Though it hasn't always been pretty, and sloppy play from opposing defenses in Chicago and Cleveland were undeniable contributors, the Twins have scored 38 runs through their first six games.
The biggest story in the lineup is Chris Colabello. He has already piled up 11 RBI in five starts after hitting .349 in spring play. This guy is just sitting dead red.
Colabello has struck out five times in 24 plate appearances (a promising early reduction from last year's sky-high 32 percent K-rate) and he's batting .500 on balls in play.
Obviously that's not sustainable, but it speaks to how well he's driving the ball. He's been an unexpected anchor in the Twins' lineup, and right now he's appointment viewing for fans. Colabello feels like the biggest singular reason the Twins are at 3-3 after a season-opening road trip where the weather was crisp but the play often was not.
Shaded by all the crazy elements of his journey, Collabello's immense success right off the bat has been energizing for a fan base that was notably subdued at the outset of the season.
* Jason Kubel's fast start has been largely overshadowed by the heroics of Colabello, but it's no less encouraging. Kubel has been in the starting lineup for three games, and has delivered multiple hits in each. Sunday's 2-for-4 effort lifted his average to .412.
While you can only put so much stock into these things, Kubel showed distinct improvement over the course of spring camp. He was whiffing constantly in the early games, but by the later weeks was connecting with frequency.
I remember being struck by Ron Gardenhire's answer to a question about Kubel after a Grapefruit League game in Ft. Myers.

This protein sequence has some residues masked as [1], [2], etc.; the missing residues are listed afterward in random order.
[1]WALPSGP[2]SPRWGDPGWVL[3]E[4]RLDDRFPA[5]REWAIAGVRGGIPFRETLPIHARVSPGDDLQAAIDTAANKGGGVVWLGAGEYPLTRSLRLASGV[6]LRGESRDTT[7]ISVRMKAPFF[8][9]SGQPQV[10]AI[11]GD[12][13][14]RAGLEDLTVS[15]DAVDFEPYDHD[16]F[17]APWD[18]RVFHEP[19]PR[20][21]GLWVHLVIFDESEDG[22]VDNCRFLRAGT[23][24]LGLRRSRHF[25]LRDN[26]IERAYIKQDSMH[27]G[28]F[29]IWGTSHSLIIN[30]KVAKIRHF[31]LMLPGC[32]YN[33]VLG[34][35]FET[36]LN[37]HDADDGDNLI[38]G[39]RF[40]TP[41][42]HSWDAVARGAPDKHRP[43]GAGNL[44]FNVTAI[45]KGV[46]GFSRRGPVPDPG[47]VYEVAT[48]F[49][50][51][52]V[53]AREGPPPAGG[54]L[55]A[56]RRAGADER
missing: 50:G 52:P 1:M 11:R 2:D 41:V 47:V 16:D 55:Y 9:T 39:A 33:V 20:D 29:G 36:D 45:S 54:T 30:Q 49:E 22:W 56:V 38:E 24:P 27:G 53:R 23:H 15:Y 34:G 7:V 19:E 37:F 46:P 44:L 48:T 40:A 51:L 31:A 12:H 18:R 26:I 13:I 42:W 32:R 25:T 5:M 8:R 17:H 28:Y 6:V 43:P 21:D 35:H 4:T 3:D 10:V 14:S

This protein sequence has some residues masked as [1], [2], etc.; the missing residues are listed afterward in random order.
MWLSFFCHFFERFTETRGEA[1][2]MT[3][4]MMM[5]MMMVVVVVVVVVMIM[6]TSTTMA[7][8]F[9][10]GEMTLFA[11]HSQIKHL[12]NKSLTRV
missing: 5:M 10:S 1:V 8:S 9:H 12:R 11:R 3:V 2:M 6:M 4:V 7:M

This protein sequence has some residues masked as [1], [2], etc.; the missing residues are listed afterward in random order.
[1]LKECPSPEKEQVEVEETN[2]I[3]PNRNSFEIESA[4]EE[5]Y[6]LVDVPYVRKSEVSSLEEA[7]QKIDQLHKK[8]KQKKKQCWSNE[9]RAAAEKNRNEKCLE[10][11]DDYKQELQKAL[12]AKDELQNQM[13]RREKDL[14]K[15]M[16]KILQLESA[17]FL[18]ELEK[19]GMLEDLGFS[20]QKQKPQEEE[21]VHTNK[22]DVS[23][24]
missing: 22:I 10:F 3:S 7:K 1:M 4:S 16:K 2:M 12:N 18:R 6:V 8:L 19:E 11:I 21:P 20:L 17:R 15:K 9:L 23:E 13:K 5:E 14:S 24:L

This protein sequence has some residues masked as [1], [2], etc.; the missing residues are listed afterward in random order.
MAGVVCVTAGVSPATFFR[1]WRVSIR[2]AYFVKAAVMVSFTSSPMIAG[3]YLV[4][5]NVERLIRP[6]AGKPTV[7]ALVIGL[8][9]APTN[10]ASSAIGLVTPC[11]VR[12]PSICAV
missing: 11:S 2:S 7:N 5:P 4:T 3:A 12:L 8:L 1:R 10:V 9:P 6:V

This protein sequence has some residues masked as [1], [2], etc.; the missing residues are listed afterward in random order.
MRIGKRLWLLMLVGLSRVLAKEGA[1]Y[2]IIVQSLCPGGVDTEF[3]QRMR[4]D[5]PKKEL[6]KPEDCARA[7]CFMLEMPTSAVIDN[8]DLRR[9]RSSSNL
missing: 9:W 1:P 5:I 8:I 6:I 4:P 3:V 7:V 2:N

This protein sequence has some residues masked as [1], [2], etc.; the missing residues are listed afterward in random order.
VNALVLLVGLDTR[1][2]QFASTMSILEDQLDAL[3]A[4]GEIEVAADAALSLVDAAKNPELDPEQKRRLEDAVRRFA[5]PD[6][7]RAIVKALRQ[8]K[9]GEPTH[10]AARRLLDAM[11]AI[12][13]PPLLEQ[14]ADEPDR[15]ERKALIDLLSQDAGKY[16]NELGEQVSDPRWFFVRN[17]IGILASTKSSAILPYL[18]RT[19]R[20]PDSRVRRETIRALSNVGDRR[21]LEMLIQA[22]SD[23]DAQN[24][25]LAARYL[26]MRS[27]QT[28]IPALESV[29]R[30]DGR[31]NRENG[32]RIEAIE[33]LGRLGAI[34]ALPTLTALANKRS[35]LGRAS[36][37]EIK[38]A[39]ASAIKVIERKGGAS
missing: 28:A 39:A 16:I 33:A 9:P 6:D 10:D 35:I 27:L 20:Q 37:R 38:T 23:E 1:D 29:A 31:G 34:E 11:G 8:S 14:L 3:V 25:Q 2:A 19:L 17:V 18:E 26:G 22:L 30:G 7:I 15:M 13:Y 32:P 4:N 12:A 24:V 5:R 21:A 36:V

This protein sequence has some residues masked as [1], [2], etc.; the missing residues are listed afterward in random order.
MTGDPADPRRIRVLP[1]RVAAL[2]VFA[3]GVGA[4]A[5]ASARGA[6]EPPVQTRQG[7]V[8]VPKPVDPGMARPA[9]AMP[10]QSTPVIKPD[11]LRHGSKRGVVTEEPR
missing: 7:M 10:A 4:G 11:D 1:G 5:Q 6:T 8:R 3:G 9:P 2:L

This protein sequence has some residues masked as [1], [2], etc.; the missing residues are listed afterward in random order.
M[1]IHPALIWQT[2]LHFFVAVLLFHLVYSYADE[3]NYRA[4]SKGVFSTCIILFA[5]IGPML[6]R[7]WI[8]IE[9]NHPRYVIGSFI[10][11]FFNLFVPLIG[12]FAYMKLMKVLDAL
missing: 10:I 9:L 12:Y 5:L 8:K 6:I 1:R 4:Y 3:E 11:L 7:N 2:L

"I worry about some things, I don't worry about Kube," he said. "Kube can hit. He's always been able to hit. If he just goes out and gets his swinging in and gets comfortable, the guy can light it up, I know that. He's healthy, I know he can hit."
It was a particularly matter-of-fact response about a player who was designated for assignment by one team and benched by another during a challenging 2013, but Gardy echoes Kubel's assertion that a lingering quad injury was primarily responsible for those struggles.
If that proves to be the case, he could turn out to be quite a find, because Kubel was an above-average hitter (by OPS+) for six straight seasons prior to last year.
Gardenhire has done a good job of playing match-ups and deploying the righty-masher strategically so far, but that essentially goes out the window now that Josh Willingham and Oswaldo Arcia are both batting sore wrists. For the time being, it appears that Kubel will be a regular in the outfield.
Hopefully the manager's confidence continues to be rewarded.
* While these early games have been marked by a refreshing uptick in offense, it's been the same old story for the pitching staff. After leading the majors in hits allowed in 2013, the Twins have allowed double-digit knocks in each of their first six contests.
The first turn through the rotation produced one quality start, from (who else?) Kevin Correia. On Sunday, Ricky Nolasco delivered his second straight clunky outing -- an inauspicious debut for the prized offseason acquisition.
Nolasco throws a lot of breaking stuff, and in his first two starts we've seen too many flat pitches and floaters. But at the same time, this is a guy who's pitched in southern Florida for the last eight years, and is now trying to spin all kinds of pitches in the chill of the springtime Midwest.
I suspect that as the weather heats up, so too will Nolasco. The rotation could use a stabilizing force.